One of the crucial aspects of consideration here is the US law permitting citizenship status to any person born within the country (Hollifield, Martin, & Orrenius, 2014). At that, the newborn’s parents’ origin or status is of little significance. Still, more importantly, more than a century ago, it was established that immigrants – even the illegal ones – do fall within the US jurisdiction and have constitutional rights in addition to human rights that all individuals share (Wong Wing v. United States, n.d.). The subsequent amendments and movements of sorts declared the immigration’s right to accommodation, medical services, privacy, etc. It is also worth considering that instantaneous deportation would be a violation of their civil rights. Also, after an Arizona court case created a precedent, it was stated that letting state and local courts decide on the issue of immigration, either legitimate or not, can be largely driven by nationalist sentiment (Johnson, 2012). Indeed, American society is able to provide immigrants with everything they need, meet them with humanitarian tolerance and adjust common practices so as not to discriminate or otherwise offend the vulnerable. We can only deem it possible that the changes in American demographics are predetermined by such a friendly welcome.
A recent research facilitated largely by a growing social concern about the possible “Islamization” of the United states revealed that more than one out of ten persons immigrating into the country practices Hinduism or Islam (America’s Changing Religious Landscape, 2015). Although there is still a significant amount of Christian and other non-Islam population among the Americans, the figures appear disturbing. More recent research has estimated that, in 2015, the overall amount of Islam-practicing persons settled in the US was approximately 3.3 million, not accounting for illegal immigration. It was also predicted that in less than 40 years, the total 1% of Muslims living in the US will double (Besheer, 2016). Considering the current flow of refugees and victims of war, the governments of the EU and UN are mostly preoccupied with assimilating immigration. Indeed, the regulatory practices deployed with respect to international migration is the task of the federations. Policies developed concerning the refugees make it permissible for them to stay and settle. It is also worth noting that such policies are mainly based on civil rights since, should these rights be violated, it would cast doubt upon the legitimate power of the states. In other words, states practicing anti-immigration policies are likely to end up with strongly pro-immigration populations, as was in the cases of France and the Netherlands (Hollifield et al., 2014). Humanitarian concerns aside, overall social anxiety persists, and it might be the case that such anxiety is perfectly justifiable.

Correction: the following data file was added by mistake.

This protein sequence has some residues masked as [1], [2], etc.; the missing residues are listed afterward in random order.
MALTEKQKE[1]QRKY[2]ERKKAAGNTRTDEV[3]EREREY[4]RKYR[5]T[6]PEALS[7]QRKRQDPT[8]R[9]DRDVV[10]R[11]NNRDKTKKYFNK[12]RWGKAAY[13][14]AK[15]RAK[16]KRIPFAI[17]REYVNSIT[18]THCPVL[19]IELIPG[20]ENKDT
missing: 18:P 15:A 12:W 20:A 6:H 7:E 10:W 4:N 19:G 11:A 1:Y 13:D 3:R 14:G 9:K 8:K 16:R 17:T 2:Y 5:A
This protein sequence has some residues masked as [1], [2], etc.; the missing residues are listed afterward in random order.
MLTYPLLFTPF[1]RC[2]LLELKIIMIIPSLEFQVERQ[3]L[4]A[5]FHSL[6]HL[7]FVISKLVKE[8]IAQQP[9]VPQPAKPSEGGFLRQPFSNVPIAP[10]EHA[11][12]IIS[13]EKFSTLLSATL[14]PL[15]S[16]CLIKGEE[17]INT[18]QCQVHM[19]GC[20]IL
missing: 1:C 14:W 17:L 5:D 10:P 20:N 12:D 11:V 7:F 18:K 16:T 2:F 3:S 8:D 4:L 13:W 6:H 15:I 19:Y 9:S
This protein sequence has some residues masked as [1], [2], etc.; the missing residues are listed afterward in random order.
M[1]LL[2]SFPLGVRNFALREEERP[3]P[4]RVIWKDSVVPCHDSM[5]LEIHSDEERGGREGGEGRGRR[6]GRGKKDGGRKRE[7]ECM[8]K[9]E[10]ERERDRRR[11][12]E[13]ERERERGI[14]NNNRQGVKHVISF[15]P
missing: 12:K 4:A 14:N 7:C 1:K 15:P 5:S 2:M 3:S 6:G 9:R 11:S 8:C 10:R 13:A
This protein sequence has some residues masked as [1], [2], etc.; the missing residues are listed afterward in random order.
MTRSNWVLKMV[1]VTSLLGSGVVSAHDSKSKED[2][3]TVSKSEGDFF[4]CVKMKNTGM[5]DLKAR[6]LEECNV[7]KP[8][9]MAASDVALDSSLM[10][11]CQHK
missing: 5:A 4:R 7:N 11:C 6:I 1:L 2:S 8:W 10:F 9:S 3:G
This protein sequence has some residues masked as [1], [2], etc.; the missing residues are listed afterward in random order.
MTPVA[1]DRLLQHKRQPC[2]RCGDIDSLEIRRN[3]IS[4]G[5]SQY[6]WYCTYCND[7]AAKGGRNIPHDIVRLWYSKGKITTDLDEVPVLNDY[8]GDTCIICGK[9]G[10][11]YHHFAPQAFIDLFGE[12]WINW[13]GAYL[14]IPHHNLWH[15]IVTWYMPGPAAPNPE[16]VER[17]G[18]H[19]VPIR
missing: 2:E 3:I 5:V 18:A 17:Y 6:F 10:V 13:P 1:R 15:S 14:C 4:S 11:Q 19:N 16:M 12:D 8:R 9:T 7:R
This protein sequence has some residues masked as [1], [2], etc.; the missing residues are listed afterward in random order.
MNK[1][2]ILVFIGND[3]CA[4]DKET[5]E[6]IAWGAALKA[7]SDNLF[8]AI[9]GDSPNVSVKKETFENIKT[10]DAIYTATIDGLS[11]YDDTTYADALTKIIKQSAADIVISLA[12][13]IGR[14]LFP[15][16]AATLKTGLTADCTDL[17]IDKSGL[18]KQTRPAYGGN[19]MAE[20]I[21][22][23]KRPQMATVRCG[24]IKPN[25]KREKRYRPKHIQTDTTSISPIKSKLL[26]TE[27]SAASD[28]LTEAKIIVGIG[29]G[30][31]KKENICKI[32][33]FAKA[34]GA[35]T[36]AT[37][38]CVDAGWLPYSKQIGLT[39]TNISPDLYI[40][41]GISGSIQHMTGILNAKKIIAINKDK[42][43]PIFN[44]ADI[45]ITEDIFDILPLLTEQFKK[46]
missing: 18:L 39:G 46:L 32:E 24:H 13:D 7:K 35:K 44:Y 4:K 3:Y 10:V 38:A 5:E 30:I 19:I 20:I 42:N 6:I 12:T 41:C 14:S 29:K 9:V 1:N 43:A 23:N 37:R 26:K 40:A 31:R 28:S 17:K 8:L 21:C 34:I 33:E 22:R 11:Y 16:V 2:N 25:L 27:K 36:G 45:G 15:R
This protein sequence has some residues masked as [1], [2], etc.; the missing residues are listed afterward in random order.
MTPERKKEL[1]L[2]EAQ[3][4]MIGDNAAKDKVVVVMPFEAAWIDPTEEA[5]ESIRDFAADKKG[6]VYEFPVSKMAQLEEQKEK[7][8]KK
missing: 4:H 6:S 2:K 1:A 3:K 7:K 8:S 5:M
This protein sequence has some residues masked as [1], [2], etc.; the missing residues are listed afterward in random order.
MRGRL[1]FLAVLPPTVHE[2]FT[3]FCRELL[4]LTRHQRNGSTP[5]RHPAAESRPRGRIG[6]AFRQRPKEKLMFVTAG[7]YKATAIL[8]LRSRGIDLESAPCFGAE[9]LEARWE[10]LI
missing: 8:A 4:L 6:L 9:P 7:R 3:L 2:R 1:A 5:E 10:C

The word jihād translated literally means “struggle” or “perseverance,” while the very term “Islam” as a noun has a primary meaning of submission (Bowering, 2015). It can be stated that Islamists have taken the concepts literally, their ultimate aim being to aggrandize their power and control rather than convert the infidels. In this respect, Trifkovic (2006) identified several stages of what might be dubbed an Islamic contest for power, including migration, consolidation of power, and open violence with subsequent overthrow of secular authorities and establishment of theocracy. Within the first stage, Islamists enter the host country, indistinguishable from peaceful Islam-practicing persons. As they increase in number, “islamophobia” is gradually regarded as a hate crime; pleas to court are made to eradicate discrimination, and minor cultural conflicts occur (Trifkovic, 2006). Considering the immigrant policies, such actions pass almost unnoticed. The second step includes formation of political bases in host societies. Also, criticism is rejected and suppressed; “blasphemy” is demanded to be restricted, with conflicts untangling in opposition to Christianity and Judaism, as well as other religions. “Lone wolf” attacks and small groupings can be attempted at this stage as well. The next one is open violence, with other religions oppressed and people harassed. Gender equality and rights are nonexistent, and non-Muslim population is mainly assassinated and the laws of Sharia are predominant (Trifkovic, 2006).